The Skamonics are a seven strong London based group of musicians who play ska, two-tone and rock steady.
With roots in jazz as well as ska, the Skamonics are skilled musicians who know how to fill a dance floor. An irreverent repertoire of modern songs given a ska treatment are all mixed up with 60s instrumentals and songs drawn from the music’s roots.
Here’s a selection from the band’s core repertoire, though we are always adding new songs.
Guns Of Navarone
Latin Goes Ska
I’m in the Mood For Love
You’re Wondering Now
Alley Cat Ska
Man In The Street
The Tide is High
Johnny Too Bad
Mambo Number 5
Can’t Get You Out of my Head
Fly Me To The Moon
10 Out Of 10
99 Red Balloons
Rudy A Message To You
My Boy Lollipop
Night Boat To Cairo
The Skamonics trace their musical roots to the birth of ska. When Jamaica’s sound system owners wanted to end their reliance on US imports in the 1960s they turned to the island’s jazz musicians. From a blend of New Orleans rhythm and blues, mento – Jamaica’s own calypso style, Rastafarian drumming and the musicians’ own jazz and swing roots came forth ska.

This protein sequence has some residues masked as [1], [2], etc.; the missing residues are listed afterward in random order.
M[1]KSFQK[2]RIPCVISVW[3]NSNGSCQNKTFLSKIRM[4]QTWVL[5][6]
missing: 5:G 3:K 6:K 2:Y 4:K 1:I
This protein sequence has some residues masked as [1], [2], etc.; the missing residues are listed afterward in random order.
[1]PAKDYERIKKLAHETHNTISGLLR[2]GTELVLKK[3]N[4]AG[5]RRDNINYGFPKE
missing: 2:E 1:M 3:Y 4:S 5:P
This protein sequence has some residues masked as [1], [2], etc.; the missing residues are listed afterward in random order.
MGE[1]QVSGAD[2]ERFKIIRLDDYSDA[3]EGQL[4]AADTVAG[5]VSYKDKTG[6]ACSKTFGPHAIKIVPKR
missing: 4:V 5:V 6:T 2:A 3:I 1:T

The unique combination of offbeat guitar chops – the ska – and a driving drum rhythm could take almost any tune and use them to keep people dancing until dawn.
Ska has been revived so often that it never goes out of fashion. The two-tone movement in the UK is often known as ska’s second wave, while third-wave ska was a US phenomenon.
The Skamonics are happy to pick and mix from the early days of ska, its successor rhythm rock-steady and two-tone. Just as the early pioneers in Jamaica did, we will take any tune we like and put a ska or rock steady rhythm on it.
We normally play one or two sets of up to an hour – though we have played for longer.
Our repertoire is a mix of ska evergreens – it is after all compulsory for all ska bands to play Guns of Navarone – and a wide mix of other material. We often try out new tunes and if they work better than ones we have played a lot then they get added to our core set.
The best way to find out what we play at a typical gig is to look at our blog posts about gigs that contain the set list that we played.
And if you want us to play a particular song for a wedding or function, then we’ll often have a go if we think it will work with our line-up and we have enough notice.
What is often most memorable at a Skamonics gig are our completely unexpected ska versions of classic songs from across the decades up to the present day such as Tainted Love, Jessie J’s Price Tag and 99 Red Balloons.
But there is nothing new about this. The Skatalites – the first ska band – biggest hit was The Guns of Navarone, the theme tune from a big 60s movie. This is all part of ska’s timeless appeal and why it works across the generations.
The Skamonics appeal is the same that first filled 1960s Jamaican dance floors – a driving rhythm section underneath, tight arrangements, thrilling horns and wild improvisation.